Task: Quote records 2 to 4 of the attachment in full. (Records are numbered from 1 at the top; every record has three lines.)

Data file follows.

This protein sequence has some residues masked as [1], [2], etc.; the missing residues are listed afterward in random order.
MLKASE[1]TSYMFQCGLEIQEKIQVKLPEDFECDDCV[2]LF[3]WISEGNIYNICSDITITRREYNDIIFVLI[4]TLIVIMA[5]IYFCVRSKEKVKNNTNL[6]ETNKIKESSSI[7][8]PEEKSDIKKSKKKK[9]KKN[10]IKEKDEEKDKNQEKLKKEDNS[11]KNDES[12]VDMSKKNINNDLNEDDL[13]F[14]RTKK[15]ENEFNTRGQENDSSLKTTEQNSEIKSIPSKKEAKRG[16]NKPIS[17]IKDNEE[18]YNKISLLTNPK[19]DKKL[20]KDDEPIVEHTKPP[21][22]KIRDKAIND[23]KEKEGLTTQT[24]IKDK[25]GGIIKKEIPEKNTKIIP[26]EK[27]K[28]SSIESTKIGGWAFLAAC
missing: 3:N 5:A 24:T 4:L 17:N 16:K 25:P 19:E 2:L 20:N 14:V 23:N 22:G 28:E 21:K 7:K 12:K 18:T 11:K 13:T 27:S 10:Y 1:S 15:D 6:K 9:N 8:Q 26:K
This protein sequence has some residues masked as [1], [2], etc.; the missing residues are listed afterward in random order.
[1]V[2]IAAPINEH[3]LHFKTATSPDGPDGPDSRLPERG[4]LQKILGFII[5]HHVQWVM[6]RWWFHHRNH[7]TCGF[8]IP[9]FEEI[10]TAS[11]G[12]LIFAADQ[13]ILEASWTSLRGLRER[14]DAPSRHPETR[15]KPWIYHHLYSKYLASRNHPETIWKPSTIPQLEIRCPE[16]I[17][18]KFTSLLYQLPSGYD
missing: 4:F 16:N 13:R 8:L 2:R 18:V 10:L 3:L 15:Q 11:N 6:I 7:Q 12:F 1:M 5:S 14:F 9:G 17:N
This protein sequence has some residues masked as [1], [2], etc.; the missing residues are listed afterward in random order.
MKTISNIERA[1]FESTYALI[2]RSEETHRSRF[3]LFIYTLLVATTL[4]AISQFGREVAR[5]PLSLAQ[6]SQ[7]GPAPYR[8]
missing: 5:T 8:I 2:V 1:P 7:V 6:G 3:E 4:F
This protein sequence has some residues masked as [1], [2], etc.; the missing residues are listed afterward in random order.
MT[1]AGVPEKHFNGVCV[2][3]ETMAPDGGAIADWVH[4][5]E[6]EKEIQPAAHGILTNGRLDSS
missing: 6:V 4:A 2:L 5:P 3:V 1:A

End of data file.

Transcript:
This protein sequence has some residues masked as [1], [2], etc.; the missing residues are listed afterward in random order.
[1]V[2]IAAPINEH[3]LHFKTATSPDGPDGPDSRLPERG[4]LQKILGFII[5]HHVQWVM[6]RWWFHHRNH[7]TCGF[8]IP[9]FEEI[10]TAS[11]G[12]LIFAADQ[13]ILEASWTSLRGLRER[14]DAPSRHPETR[15]KPWIYHHLYSKYLASRNHPETIWKPSTIPQLEIRCPE[16]I[17][18]KFTSLLYQLPSGYD
missing: 4:F 16:N 13:R 8:L 2:R 18:V 10:L 3:L 15:Q 11:N 6:I 7:Q 12:F 1:M 5:S 14:F 9:G 17:N
This protein sequence has some residues masked as [1], [2], etc.; the missing residues are listed afterward in random order.
MKTISNIERA[1]FESTYALI[2]RSEETHRSRF[3]LFIYTLLVATTL[4]AISQFGREVAR[5]PLSLAQ[6]SQ[7]GPAPYR[8]
missing: 5:T 8:I 2:V 1:P 7:V 6:G 3:E 4:F
This protein sequence has some residues masked as [1], [2], etc.; the missing residues are listed afterward in random order.
MT[1]AGVPEKHFNGVCV[2][3]ETMAPDGGAIADWVH[4][5]E[6]EKEIQPAAHGILTNGRLDSS
missing: 6:V 4:A 2:L 5:P 3:V 1:A